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Protecting Special Places

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BioBlitz LOGO FINAL2015 Sandy Hook BioBlitz 

September 18th - September 19th

jeff seining

On September 18th, 2015, the American Littoral Society, in partnership with the National Park Service, hosted the second Sandy Hook BioBlitz. Over 150 scientists, naturalists, and volunteers raced against the clock to identify as many species as possible during the 24-hour period. In addition to collecting important scientific data, the BioBlitz demonstrated the importance of Sandy Hook as a habitat to the many members of the public that visit the park. Adults and children of all ages took part in aseining programs, a tour of the holly forest, and a night time sky watch. There were also many opportunities for the public to interact with the scientists and naturalists participating in the species count.

Read more: 2015 BioBlitz results

by Lindsay McNamara, Communications Manager, Conserve Wildlife Foundation of New Jersey
To restore Thompsons Beach, along New Jersey's Delaware Bayshore, our team removed debris from the beach, removed rubble from the road leading to the beach, and placed over 40,000 cubic yards of sand (weighing over 9 million pounds) onto the beach. We were filled with pride when we saw sanderlings and ruddy turnstones feeding this August on horseshoe crab larvae on our newly restored beach. We were delighted to learn that this spring, Thompsons Beach had the highest abundance of horseshoe crab egg clusters out of all the beaches that our team monitors on Delaware Bay.
How do we keep the momentum going? How do we ensure our restoration work at Thompsons Beach yields long-term, sustainable results? The answer is clear: we protect the backbone that the beach sits on -- the salt marsh behind the beach.
Joe Smith measures vegetation Joe Smith recording vegetation data at one of the points along the marsh.
Historically, the marsh was farmed and hayed for salt hay or Spartina patens. The salt hay farmers impounded the marsh and diked it for hundreds of years. The farming effort was abandoned mostly over the last 40 years, leaving behind a marsh about one and a half feet lower in elevation than unfarmed marsh. At a lower elevation with no natural tidal channels, the composition of certain areas changed from a lush, vegetated marsh to a mud flat. Besides being far less productive, mud flat contributes to the vulnerability of nearby houses upland in the event of a storm surge.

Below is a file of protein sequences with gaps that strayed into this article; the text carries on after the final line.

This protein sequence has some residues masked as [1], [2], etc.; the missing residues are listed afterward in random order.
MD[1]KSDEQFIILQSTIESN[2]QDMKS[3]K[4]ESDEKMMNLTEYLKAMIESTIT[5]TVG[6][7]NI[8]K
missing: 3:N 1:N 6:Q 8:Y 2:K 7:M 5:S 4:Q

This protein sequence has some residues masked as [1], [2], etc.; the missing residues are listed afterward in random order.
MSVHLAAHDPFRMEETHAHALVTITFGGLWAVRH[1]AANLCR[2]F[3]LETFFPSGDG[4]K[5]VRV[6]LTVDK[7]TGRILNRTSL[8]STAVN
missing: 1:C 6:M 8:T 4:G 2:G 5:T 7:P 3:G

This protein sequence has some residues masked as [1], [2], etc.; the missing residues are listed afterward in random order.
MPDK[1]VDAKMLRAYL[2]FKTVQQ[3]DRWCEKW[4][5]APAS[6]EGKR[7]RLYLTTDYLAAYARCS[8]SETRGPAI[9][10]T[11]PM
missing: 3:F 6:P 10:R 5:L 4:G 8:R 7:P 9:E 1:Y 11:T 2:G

Read more: Beach and Marsh Restoration, Oyster Reef Construction and Community Resiliency Efforts in the...


The Northeast Chapter placed second in Solution Search, a national contest of solutions to reduce risk of extreme weather.

Read more: Northeast Chapter Takes Home Prize in Solution Search Contest

By: Dr. Larry Niles, LJ Niles Associates LLC
Clive Minton is fond of saying, “the knots vote with their wings” as a way of saying knots concentrate in the best places for knots. Of course it’s true, animals move to the habitats they find most suitable, nature leaves little room for anything but. Sometimes however, animals use a habitat only because they have little choice — in other words, they are making the best of a bad situation. The job of a good wildlife biologist is to understand the difference. Unfortunately, it’s often not obvious.
red knot flying
Red Knot Photo by: Jan van der Kam

Read more: Red Knots “Vote with their Wings”

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Upcoming Events (Red=NJ; Blue=NY; Green=FL)

Fri Sep 11 @12:00AM
End of Summer Party
Fri Sep 18 @ 3:00PM - 03:00PM
Sandy Hook BioBlitz
Sat Sep 19 @ 3:00PM - 03:00PM
Sandy Hook BioBlitz
Wed Sep 23 @ 6:00PM -
Fall Equinox Walk
Sat Sep 26 @ 4:00PM - 07:00PM
Jamaica Bay Sunset Ecology Cruise
Sat Oct 03 @12:00AM - 12:00PM
Raptor Trust/Great Swamp Refuge
Sat Oct 10 @ 8:00AM - 05:00PM
Fort Tilden Hawk Watch
Fri Oct 30 @ 7:30PM -
Spooky Tales/Ghosts of Historic Fort Hancock
Sat Nov 07 @ 8:00AM -
Surf Fishing Clinic at Sandy Hook
Thu Nov 19 @12:00AM - 12:00PM
Assateague/Chincoteague Weekend